People sometimes ask me if I’ve ever given thought to structuring the levels in the Hierarchy of Social Development in the reverse order so that A is the highest level. These people think it’s odd to have students strive for A work and D behavior in the school system.
This concern is the most common challenge … for adults. It’s just not a problem for students. The structure and advantage of the hierarchy is that it prompts and challenges people—regardless of age—to achieve at the highest level.
A simple way to make it clear is to put it in context, since any meaning is always within a specific context. For example, when do you use “to,” “two,” or “too”? It depends on the context. Once this is explained to students, they have no problem realizing that although A,B,C,D may be associated with grades, these same letter grades have nothing to do with a hierarchy of social development.
Experience has shown that no other terminology has been nearly so successful in having students understand the differences between EXternal motivation (level C) and INternal motivation (level D). It is also important to remember that both level C and level D are acceptable. All procedures, which are the key to effective classroom management, are on level C. Society’s expectations for a civil society also fall in this level.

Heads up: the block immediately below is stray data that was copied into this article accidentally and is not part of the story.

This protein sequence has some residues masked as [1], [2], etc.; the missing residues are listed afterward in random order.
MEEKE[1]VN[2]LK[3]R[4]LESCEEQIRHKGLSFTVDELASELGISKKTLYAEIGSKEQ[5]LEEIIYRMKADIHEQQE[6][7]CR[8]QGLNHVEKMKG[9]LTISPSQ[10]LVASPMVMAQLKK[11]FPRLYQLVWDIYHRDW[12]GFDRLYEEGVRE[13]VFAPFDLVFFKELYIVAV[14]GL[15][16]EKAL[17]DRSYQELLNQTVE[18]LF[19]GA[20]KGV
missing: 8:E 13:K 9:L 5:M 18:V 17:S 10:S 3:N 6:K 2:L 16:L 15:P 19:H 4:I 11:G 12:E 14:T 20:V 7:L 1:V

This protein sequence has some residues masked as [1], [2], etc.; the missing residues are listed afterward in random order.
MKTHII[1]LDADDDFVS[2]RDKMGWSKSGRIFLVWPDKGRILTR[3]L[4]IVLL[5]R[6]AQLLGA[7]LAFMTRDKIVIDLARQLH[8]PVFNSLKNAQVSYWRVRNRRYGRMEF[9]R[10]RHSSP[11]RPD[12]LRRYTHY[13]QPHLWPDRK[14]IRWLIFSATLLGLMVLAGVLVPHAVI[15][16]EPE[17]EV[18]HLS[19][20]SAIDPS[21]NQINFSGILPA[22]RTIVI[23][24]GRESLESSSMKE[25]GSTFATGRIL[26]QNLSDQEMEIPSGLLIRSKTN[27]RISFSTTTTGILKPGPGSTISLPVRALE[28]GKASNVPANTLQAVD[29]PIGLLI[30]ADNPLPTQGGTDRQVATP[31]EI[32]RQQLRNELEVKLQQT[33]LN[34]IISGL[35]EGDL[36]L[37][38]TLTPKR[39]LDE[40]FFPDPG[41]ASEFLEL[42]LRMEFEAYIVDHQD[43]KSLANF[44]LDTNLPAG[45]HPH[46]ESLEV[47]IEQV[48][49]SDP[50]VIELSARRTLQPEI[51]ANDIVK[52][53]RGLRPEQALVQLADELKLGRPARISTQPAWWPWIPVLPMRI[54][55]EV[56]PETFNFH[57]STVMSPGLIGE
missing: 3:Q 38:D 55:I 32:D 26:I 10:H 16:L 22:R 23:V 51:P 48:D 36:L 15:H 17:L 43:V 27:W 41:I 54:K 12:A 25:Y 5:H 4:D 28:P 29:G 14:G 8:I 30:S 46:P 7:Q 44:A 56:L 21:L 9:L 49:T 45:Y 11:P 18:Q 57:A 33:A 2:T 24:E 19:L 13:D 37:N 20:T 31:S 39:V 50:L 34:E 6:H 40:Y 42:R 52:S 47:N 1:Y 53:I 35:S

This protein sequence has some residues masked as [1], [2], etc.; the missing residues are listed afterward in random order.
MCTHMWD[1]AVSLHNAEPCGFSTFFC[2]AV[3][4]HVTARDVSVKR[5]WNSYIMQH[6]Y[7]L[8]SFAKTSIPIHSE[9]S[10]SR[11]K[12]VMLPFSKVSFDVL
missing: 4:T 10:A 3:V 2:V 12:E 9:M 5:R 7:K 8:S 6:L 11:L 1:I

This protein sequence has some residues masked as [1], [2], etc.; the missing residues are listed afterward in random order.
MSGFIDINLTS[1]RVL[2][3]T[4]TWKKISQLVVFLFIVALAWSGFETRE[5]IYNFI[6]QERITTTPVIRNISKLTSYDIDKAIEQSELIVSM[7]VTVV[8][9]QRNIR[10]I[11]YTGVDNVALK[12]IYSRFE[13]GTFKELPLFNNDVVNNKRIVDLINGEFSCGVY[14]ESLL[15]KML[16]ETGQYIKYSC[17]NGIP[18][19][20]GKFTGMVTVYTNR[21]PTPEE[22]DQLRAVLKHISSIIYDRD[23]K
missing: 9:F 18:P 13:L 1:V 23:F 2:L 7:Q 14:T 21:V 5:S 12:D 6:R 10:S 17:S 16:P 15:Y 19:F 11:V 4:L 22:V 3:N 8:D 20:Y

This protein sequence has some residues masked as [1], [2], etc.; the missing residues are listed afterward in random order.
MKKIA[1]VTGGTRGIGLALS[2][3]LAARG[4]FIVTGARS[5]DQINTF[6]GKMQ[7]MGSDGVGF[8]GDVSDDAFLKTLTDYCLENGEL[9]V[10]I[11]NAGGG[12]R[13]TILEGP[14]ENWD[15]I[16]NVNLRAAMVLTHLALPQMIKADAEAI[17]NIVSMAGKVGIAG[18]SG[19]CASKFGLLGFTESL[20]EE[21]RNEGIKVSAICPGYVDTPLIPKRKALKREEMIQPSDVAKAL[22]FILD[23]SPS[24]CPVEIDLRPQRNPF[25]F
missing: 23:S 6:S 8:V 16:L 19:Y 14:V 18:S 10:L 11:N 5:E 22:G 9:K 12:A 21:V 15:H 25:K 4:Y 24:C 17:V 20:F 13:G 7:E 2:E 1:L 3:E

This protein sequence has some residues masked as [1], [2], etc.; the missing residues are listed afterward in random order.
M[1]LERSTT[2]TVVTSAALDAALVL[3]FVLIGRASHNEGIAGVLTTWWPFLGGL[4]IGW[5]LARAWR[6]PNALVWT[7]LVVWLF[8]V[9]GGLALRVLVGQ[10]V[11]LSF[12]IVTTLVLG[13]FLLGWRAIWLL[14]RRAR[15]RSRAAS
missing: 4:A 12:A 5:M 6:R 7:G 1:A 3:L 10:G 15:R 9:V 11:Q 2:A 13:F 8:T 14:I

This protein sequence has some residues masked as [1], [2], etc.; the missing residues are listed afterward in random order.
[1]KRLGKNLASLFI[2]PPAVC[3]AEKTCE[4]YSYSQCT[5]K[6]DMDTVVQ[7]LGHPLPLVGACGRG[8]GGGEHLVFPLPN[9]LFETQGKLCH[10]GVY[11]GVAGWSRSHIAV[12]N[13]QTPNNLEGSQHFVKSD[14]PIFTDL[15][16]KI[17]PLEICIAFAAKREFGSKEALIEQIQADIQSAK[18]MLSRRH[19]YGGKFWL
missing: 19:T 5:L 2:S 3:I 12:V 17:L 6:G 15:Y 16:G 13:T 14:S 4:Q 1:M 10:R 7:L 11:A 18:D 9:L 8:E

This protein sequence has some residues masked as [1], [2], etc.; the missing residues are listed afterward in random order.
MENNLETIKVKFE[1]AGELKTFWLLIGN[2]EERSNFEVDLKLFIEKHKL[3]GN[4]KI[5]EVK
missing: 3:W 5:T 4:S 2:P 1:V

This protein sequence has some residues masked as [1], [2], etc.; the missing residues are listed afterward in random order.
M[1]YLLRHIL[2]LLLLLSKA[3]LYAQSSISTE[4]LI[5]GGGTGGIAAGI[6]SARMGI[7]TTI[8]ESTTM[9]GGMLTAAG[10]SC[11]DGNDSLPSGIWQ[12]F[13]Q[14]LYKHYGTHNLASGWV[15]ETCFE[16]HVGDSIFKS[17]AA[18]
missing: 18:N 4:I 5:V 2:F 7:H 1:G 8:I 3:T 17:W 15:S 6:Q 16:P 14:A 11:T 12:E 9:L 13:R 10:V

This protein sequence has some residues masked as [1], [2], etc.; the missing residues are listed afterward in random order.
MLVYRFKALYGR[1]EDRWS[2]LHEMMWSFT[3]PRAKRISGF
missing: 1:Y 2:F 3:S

A prime difference between the levels is that level C indicates External motivation. It refers to cooperation and following expectations and procedures with younger students; with older students it refers to “caution”—as on a flashing yellow traffic signal. This understanding is especially important for teenagers striving to be accepted and liked by a peer group when the behavior about to be undertaken is not a responsible one, either socially or personally.
Anarchy (without rule) is the lowest level of social development. In such situations, someone starts to make the rules and often becomes bossy or starts bullying others. One reason that “bullying” is used is to give students the awareness of calling attention to such behavior.
Level D is so labeled because democracy and responsibility are inseparable. As former president John F. Kennedy wrote in his Pulitzer Prize winning book, “Profiles in Courage”: “For, in a democracy, every citizen, regardless of his interest in politics, ‘holds office’; every one of us is in a position of responsibility.” (p. 255)